A year in letters

Phire
Phire
Jan 2, 2018 · 3 min read

On January 20th 2017, the 45th President of the United States was inaugurated. On January 21st, millions marched around the world in protest. And within a week, it seemed, we started burning out on the sheer volume of garbage news that was being shoveled at us every day.

That was the impetus behind Fight Fire With Phire, what I call the “weekday newsletter for the overwhelmed”. Each letter consists of five sections: one major new story, one major ongoing story, one social issue to consider, one thing we can do to help, and one thing that made me laugh. I set out to write something that was quick and easy to read, that would keep people plugged in even if they only had a few minutes a day to catch up, that was realistic without being fatalistic, that was hopeful without being delusional. I think I’ve done pretty alright. Here are some fun (to me) stats:

Total letters sent: 225 (+1 accidentally sent test message)

Total word count: 116,352
Longest letter: 1,109 words for the Las Vegas shooting, Oct 2nd
Shortest letter: 208 words for the first ever letter, Jan 30th

The rolling average word count went from ~450 words to 600+ words somewhere around late July and early August. It’s easy to see why: that’s around when the Russia investigation kicked into high gear and when Charlottesville happened. Oh, and when Scaramucci was hired and fired. Remember him? After that, the hurricanes hit, the Las Vegas and Texas shootings happened, the various tax and health care bills unfolded, and the rest is very depressing history.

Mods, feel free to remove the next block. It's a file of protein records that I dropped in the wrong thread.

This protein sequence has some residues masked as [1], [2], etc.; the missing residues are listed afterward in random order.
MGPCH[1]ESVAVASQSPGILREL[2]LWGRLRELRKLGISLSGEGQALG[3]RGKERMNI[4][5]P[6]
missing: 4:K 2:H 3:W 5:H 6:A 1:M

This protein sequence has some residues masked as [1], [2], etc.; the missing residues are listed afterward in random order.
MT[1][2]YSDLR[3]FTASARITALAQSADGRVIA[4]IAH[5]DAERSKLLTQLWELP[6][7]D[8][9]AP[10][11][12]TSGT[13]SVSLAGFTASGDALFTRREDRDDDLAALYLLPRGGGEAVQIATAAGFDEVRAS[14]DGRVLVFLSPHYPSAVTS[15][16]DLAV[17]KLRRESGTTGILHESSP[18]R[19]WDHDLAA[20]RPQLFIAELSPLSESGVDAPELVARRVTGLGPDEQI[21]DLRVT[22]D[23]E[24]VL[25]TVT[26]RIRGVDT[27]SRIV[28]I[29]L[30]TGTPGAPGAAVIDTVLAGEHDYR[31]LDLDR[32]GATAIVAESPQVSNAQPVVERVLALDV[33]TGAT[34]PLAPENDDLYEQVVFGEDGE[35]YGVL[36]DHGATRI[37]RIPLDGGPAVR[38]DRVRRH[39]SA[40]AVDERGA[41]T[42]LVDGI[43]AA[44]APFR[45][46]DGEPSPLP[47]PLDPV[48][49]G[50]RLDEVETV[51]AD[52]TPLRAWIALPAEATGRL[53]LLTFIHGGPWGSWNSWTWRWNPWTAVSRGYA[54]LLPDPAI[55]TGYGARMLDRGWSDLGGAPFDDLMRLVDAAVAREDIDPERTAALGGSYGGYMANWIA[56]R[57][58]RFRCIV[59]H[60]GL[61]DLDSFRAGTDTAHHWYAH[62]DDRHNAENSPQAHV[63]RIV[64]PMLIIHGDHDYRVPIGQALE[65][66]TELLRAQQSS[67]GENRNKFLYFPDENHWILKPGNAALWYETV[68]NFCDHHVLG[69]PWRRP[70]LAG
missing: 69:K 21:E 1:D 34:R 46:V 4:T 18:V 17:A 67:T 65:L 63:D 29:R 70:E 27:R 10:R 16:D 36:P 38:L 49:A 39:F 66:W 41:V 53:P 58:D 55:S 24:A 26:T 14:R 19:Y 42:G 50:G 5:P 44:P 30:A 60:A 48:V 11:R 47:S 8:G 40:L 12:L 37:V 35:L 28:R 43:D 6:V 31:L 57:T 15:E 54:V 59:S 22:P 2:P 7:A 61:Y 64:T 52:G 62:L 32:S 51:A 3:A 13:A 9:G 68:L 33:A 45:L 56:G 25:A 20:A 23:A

Average send time: 8:31 PM
Earliest send time: 3:48 PM for Betsy DeVos confirmation, Feb 7th
Latest send time: 2:25 AM for Harvey Weinstein, Oct 5th

Send times got progressively later starting around the middle of May. If you’ve been with the newsletter since the beginning, you know that for the first 3–4 months the letter rarely went out past 7 PM PST. Around the middle of May was when a bunch of stuff hit the fan in terms of work and school and my personal life, and I never quite recovered from the burnout. I’m hoping to get back to a reasonable sending time in 2018. Of course, the newsletters used to take me around 45 minutes to write at the very beginning, and now regularly take 2–3 hours, so that doesn’t help.

Fewest unique opens: Las Vegas shooting, Oct 2nd
Most unique opens: First ever letter, Jan 30th
Fewest unique clicks: SCOTUS upholding part of travel ban, June 26th
Most unique clicks: Women’s Twitter boycott (or not), Oct 13th

A weird thing about writing a regular thing that’s pushed out to a consistent audience is that the quality of any given day’s work doesn’t seem to have any bearing on how it’s received, because whether or not someone opens a given newsletter generally has more to do with what’s going on in that person’s life than with the writing. This is occasionally frustrating, but it’s a great exercise in not looking for immediate gratification for everything I put out into the world. Plus, given that my audience is people who don’t have time to read dozens and dozens of articles every day, the click through rate seem to mostly depend on whether the funny thing of the day is embedded in the newsletter or whether there’s an external link. That works just fine for me.

Average title length: 2.85 words (not including date)
Longest title: I’m not entirely convinced I’m not having a break from reality: July 11th, 2017

There’s not much interesting to say about the title length, I’m including this mostly to relive how much Jared Sexton freaked out that Donald Trump Jr. had simply tweeted out proof that he’d met with Russian diplomats who promised damaging information on Hillary Clinton. It’s the little things, you know?

Anyway, I can’t say it’s been a fun year per se, but it’s been a rewarding project and I am both proud (and slightly resentful) that this is the most consistent writing project I’ve ever worked on. Sign up for the newsletter and see for yourself if you’d like an angry feminist to tell you about the news every day! See you in the streets.

Phire

Written by

Phire

Front-end developer, writer, social justice rogue, armchair sociologist, and staunch defender of the Oxford Comma. Doesn't bite, probably.